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About bj430

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  • Application Season
    2015 Spring
  • Program
    MA in International Studies/Affairs

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  1. As a Korbel student, Korbel and DU in general have quite a few international students. That said San Diego as a city is definitely more diverse than Denver. If you are interested in focusing on the Pacific area, Korbel does seem to be lacking in this area as far as specific pacific country classes goes. Korbel focuses more on Asia, i.e. China, for that area of the world. You could still do research in this area through your class papers, though. From my experience in trying to plan my degree at Korbel, I would say that Korbel seems to focus more on work areas, i.e., human rights, development, security, etc., rather than regions. If you can visit either campus, I would strongly encourage it. I really liked Korbel when I visited and it was one of the main reasons in my decision to go to Korbel. Korbel does have a very good career services program and staff that will help you as soon as you join the school, if you are looking to go the professional route. If you wanted to pursue a PhD, I think Korbel has a strong academic program, and a few of the political theory classes are open to PhD and MA students, so you have the opportunity to meet PhD students at Korbel.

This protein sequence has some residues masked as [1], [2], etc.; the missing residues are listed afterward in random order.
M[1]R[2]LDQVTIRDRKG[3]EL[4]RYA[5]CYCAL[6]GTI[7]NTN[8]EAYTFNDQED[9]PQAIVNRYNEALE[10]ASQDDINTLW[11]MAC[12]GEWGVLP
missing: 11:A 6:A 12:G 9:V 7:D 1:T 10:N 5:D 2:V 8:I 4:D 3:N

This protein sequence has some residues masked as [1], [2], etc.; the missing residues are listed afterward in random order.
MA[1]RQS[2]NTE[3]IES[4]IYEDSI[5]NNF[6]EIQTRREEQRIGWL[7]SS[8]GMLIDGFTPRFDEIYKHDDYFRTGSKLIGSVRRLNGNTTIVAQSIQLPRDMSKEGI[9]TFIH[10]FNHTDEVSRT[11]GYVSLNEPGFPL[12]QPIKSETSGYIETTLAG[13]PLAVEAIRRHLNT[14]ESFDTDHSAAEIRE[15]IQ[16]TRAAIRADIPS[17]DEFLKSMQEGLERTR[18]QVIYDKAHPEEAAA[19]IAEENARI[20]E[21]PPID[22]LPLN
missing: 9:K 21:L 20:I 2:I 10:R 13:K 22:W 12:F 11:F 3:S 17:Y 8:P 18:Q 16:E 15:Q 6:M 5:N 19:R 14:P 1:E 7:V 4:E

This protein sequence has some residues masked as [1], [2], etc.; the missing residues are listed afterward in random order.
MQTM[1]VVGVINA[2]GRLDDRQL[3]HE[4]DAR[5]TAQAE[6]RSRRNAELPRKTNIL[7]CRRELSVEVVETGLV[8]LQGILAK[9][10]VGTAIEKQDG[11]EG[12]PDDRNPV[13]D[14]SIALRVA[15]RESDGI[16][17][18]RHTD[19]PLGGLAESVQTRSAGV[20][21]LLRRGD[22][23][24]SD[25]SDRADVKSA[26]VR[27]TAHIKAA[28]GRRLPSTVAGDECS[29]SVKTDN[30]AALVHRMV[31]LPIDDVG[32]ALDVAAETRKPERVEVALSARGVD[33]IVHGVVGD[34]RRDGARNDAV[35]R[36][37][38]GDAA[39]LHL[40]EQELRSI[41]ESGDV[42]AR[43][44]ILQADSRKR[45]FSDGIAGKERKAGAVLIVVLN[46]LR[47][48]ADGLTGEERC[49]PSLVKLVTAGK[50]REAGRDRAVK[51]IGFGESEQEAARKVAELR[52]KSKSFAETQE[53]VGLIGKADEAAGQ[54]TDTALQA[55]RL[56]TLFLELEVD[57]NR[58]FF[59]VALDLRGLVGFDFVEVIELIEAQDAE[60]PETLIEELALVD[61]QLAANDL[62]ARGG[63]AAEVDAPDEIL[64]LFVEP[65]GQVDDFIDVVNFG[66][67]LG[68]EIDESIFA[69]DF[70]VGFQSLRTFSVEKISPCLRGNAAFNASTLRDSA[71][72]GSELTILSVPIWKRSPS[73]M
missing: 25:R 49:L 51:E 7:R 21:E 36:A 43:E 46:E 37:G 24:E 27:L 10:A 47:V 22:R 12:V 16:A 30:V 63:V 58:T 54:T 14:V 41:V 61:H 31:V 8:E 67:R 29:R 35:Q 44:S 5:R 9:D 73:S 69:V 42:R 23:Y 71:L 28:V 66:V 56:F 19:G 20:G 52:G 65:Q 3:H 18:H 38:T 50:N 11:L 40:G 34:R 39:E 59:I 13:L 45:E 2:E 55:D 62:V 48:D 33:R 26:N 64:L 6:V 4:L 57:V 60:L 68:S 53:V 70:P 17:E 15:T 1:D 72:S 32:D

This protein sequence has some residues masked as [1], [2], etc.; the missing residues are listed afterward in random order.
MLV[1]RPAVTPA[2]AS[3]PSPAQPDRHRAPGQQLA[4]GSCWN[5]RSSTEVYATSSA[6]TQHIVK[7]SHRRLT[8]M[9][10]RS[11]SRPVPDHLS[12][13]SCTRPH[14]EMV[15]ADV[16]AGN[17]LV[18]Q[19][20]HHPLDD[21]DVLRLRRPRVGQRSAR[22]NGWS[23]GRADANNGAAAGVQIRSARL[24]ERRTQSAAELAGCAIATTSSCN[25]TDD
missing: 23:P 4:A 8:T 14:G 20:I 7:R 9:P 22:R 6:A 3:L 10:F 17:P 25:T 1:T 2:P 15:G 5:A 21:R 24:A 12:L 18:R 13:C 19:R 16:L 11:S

2. Sticker shock of renting an apartment because on campus housing wasn't available, in a city that was supposed to be "affordable", after living in and paying for a house mortgage. The only way you can figure this out correctly is to actually call or visit housing in the area or use Craigslist. Renting a room (rather than own apartment) isn't so bad, even after living by myself for five years. Sleep Pillow is a wonderful app for getting rest when living with roommates. How difficult it would be to transition from a full-time job to no job and full-time graduate (MA) school. Losing that sense of fulfillment and usefulness that comes from having a job/career. As someone else mentioned how much sitting I do, sitting in class, LOTS of reading, never ending reading assignments, and some writing. The outside of class work read load is much larger than undergrad. Lack of finals or any type of exam (at least in my field, international studies) for classes. When people ask how I'm doing in my class, uhh...I don't really know because the class only requires a final paper and presentation, which I won't get a grade for until the class is over! Comparing my undergrad institution with my grad institution...trying to not make those comparisons. How quickly my interests and career goals could change once I actually started. Advisors are not always very helpful. My assigned advisor kept letting me know I was free to choose my own advisor, well thanks, but I don't really know anyone else here yet. Disappointment in my grad school and program, i.e., program not as diverse or flexible as originally thought (despite checking the course schedule & descriptions), limited availability of classes (summer, fall, spring), decrepit facilities compared to the cost (it's a good idea to do a full tour of campus, back to comparing undergrad). How many times I would think about quitting. How much I would enjoy the class topics, discussions, and readings. How much I have learned in a short time and how much my original views have been turned on their head way more than as an undergrad. That if I wanted to do a thesis (not required in program), I now have plenty of ideas to choose from.
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